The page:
Life before triathlon

 

We don’t enter into this world with a blueprint on what makes us tick. Biological we might need the same things to grow and develop but psychologically different things impact each of us differently. Some of us are lucky enough to find those golden nuggets of passions early on in life that boost our wellbeing and give motivation to achieve and develop. For others it takes some time before they find that thing that makes them go ‘oh this is it’. For me it turns out, quite surprisingly, it is triathlon. 

 

I often wonder what I did before I started getting interested in exercise. Of course I know what I did; I worked, I picked up overtime, I went out drinking with friends; the usual. But now, when I think of the achievements and experiences I’ve had over the last few years from going up Snowdon a fair few times just for fun, passing a kayaking course, getting into open water swimming, being terrible at trying out wakeboarding and most recently crossing the finish line at Croyde Ocean Triathlon, rated by 220 Triathlon as the 5th hardest short course triathlons in the world. I wonder what was I doing with my life? 

 

Croyde Beach (image credit: Croyde Ocean Triathlon)

My journey into the world of triathlon and being a beginner triathlete was similar to most people who enter the sport well into their adulthood. At 29 I made a list of things I wanted to accomplish before I was 30, at the top of that list was to complete a Triathlon. This determination that I could cross a finish line came from listening to a podcast with Ironman Pro Renee Kiley, who before starting Triathlon was by her own description an overweight pack-a-day-smoker. Over a short space of time Kiley went from watching from the sidelines to pro triathlete. Maybe then I wasn’t too old or unfit to start and filled with Kiley induced inspiration, I signed up for the 2020 Norwich Triathlon. With google as my coach I downloaded free training plans and brought a cheap second hand road bike that had been collecting dust in a garage. I was all set (I thought).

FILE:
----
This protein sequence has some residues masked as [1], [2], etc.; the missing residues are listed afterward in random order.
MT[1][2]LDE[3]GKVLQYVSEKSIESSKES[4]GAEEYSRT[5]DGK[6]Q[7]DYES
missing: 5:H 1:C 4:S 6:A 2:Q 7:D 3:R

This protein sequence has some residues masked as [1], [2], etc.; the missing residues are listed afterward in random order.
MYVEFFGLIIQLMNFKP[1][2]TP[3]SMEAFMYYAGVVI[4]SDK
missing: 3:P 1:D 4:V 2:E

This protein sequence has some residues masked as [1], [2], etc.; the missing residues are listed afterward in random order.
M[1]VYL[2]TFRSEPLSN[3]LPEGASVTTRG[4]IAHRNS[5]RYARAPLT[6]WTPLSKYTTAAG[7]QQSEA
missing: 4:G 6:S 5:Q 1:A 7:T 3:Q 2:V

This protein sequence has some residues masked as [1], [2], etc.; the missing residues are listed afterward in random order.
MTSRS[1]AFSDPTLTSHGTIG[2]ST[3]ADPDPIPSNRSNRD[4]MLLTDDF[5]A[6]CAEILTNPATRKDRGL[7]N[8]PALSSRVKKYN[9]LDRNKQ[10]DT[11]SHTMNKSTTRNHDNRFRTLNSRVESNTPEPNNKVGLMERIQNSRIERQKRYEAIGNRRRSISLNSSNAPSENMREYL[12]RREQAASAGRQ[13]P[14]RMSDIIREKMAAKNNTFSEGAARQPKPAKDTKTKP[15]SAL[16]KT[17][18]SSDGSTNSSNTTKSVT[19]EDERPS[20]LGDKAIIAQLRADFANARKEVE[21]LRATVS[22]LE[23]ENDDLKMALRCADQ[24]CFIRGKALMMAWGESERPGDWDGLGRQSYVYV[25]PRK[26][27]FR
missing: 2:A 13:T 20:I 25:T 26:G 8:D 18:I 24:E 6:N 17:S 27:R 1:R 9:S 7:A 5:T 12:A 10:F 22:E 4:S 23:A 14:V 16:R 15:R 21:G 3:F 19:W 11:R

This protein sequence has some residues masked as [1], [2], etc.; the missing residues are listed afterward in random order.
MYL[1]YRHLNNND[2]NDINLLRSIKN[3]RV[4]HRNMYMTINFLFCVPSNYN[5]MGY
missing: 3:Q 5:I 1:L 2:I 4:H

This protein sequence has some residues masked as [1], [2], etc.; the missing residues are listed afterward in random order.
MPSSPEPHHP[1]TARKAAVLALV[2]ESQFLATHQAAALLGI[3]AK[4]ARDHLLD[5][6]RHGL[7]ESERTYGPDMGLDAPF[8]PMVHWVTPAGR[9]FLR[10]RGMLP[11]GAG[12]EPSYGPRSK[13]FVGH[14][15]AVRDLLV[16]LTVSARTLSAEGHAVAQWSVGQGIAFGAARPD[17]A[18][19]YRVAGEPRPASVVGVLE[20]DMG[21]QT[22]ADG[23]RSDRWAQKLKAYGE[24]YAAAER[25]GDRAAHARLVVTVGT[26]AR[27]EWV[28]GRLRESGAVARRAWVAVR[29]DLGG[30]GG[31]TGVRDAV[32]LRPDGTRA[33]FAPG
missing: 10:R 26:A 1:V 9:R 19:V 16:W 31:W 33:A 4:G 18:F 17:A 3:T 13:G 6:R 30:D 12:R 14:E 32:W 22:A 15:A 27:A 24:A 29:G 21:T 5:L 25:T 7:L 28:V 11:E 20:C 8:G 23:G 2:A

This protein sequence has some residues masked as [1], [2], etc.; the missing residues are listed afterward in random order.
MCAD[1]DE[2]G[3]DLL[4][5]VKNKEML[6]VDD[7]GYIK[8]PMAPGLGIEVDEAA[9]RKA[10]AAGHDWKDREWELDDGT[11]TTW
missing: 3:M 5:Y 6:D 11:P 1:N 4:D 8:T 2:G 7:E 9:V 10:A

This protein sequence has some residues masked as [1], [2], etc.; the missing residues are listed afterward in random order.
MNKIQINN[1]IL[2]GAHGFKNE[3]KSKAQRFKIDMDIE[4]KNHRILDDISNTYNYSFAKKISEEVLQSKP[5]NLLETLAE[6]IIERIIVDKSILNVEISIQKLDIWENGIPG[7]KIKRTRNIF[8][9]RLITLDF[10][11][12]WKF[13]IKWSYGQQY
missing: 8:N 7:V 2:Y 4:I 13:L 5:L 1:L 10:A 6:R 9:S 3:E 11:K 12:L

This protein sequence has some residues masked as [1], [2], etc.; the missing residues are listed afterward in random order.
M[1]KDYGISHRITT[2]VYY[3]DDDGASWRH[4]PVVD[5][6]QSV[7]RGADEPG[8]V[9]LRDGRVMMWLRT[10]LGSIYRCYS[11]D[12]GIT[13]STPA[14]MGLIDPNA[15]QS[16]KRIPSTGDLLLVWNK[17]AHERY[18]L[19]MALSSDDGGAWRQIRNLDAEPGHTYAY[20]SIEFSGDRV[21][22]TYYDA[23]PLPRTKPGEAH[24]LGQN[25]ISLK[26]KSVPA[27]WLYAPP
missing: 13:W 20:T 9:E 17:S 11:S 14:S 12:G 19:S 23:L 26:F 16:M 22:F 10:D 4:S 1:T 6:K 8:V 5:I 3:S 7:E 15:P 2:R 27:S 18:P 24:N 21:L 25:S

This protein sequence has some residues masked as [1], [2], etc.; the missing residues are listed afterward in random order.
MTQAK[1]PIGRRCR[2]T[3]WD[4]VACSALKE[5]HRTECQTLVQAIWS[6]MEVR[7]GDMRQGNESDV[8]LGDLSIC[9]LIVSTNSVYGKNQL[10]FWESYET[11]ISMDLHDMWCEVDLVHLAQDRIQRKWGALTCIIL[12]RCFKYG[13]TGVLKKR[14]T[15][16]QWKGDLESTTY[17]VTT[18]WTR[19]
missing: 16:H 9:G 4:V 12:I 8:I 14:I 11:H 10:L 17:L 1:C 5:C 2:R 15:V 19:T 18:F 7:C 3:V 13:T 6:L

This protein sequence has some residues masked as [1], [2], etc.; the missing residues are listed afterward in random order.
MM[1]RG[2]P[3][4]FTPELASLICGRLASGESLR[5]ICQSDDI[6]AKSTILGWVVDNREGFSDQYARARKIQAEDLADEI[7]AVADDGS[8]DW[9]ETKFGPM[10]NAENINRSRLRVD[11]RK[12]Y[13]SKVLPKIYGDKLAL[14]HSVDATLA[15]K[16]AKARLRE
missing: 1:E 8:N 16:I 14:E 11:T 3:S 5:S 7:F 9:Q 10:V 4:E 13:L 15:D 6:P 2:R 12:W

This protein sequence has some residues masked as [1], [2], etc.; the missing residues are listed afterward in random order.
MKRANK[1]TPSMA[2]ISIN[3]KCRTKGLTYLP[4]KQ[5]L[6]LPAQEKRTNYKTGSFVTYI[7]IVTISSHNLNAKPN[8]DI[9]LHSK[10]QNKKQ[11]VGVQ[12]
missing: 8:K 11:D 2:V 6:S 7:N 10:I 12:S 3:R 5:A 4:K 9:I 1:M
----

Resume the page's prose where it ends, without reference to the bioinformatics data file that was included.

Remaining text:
Coronavirus (need I say more?). Like most people 2020 is now a strange blur that I look back on with a puzzled expression wondering ‘did that really happen?!’. The sprint distance triathlon was cancelled and with work demands increasing and dwindling motivation I went back to ‘from Monday I’ll start training properly’ style thinking. 

 

During the pandemic, my partner and I decided to up sticks. We had planned to go travelling for a year (originally planned to start in 2021) but not knowing how the pandemic was going to pan out, we decided that we would move somewhere new in the country. Spend time starting up our own businesses and exploring the UK whilst we were waiting for the world to recover and open up again. With a new chapter starting motivation sparked again. This time I signed up for Croyde Ocean Triathlon, an olympic distance race in Devon. Got back in touch with my trusty sidekick google and started working out regularly. 

 

New to triathlon? Get . A . Coach. 

 

I moved to Cornwall about 6 weeks before race day, Croyde is a sea swim and with zero experience swimming any real distance at sea I knew I would need some help. A phone call and a few short weeks later I was part of a tri club, had a coach (a real life one not google), a turbo and had completed my first real sea swim. 

 

Having a coach opened my eyes to just how much goes into training for this sport and made me realise despite my best efforts, how little I really knew about what goes into training for this sport. The progress I’ve made since having a coach is progress 29 year old me would have only day dreamed about. I feel stronger, I’m getting faster and most importantly I feel motivated and driven to keep going forward. You get what you put into training, but I’m certain that I wouldn’t be here writing about my new-found love of triathlon if it wasn’t for my coach.